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In a case brought by the Financial Conduct Authority (FCA) and heard at South London’s Southwark Crown Court, confiscation orders totalling £3,249,488.71 were made by His Honour Judge Pegden QC between September 10, 2014 and September 15, 2014 against Ali Mustafa, Pardip Saini, Paresh Shah, Neten Shah, Bijal Shah, Truptesh Patel and Richard Joseph.
On July 27, 2012 Ali Mustafa, Pardip Saini and Paresh Shah were sentenced to 3 years 6 months imprisonment, Neten Shah was sentenced to 18 months, and Bijal Shah and Truptesh Patel were sentenced to 2 years for offences relating to Insider Dealing contrary to Part V of the Criminal Justice Act 1993. These defendants were convicted of making a combined profit of £732,044.59 on trading between May 1, 2006 and May 31, 2008.
On March 29, 2013 Richard Joseph was sentenced to 4 years imprisonment for Insider Dealing offences. Mr Joseph’s trading resulted in a net profit of £591,117 on trading between September 2007 and July 2008.
The total amount confiscated is substantial and whilst the British authorities are not known for issuing such vast sums as their counterparts on the other side of the Atlantic, this penalty exceeds the profits generated as a result of the application of the confiscation regime which allows the court, in appropriate cases, to assume that the profits from other trading that took place within the same period represent the proceeds of crime.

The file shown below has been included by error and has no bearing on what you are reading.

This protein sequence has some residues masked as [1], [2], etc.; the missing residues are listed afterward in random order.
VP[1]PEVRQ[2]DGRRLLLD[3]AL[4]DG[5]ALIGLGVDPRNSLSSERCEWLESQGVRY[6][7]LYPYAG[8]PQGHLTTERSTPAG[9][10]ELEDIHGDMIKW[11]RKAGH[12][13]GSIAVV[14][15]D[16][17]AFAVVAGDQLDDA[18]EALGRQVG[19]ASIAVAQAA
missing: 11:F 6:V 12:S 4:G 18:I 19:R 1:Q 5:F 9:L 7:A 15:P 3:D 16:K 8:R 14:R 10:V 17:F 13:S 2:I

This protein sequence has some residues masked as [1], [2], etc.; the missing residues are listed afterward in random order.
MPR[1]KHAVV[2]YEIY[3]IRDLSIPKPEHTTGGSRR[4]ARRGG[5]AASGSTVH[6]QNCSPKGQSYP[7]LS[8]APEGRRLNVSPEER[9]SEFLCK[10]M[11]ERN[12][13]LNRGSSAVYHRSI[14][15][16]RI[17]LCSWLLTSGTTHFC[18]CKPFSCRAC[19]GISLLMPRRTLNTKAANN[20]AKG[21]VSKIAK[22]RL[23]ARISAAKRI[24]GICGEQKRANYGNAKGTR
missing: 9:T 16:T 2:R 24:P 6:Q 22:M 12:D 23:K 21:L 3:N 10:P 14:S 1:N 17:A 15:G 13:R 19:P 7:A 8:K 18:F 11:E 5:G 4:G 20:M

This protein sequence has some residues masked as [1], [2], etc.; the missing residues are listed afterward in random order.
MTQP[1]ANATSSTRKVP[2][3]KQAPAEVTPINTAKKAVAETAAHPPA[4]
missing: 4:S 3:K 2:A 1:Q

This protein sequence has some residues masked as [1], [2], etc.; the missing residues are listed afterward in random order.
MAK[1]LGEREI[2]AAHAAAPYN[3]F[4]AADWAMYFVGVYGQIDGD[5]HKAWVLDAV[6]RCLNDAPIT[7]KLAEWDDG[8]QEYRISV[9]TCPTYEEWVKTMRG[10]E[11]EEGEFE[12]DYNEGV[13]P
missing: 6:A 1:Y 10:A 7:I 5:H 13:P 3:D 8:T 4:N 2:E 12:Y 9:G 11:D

This represents a relatively rare outcome, compared with the plethora of cases which reach court in North America, brought by the Commodity Futures Trading Commission (CFTC) and National Futures Association (NFA) against transgressors, which more often than not end in severe penalties handed out by judiciary. Most complaints brought to by the FCA in Britain are settled before any action is taken, as reported by LeapRate last week.
Further to the actual decision, Richard Joseph and Neten Shah were also ordered to pay a costs order of £200,000 and £100,000 respectively.
Tracey McDermott, director of Enforcement and Financial Crime said: “The FCA has made it clear that we will use all of the tools at our disposal to ensure that our markets are clean. These individuals engaged in a sophisticated scheme to try and make easy money by exploiting inside information As a result they have not only lost their liberty, their livelihoods and their reputations but they have also now been ordered to pay significant sums in confiscation. This should be a clear message to others that insider dealing does not pay.”
The following Orders were made and must be paid over the course of the next 6 months:
To read the full announcement from the FCA, click here.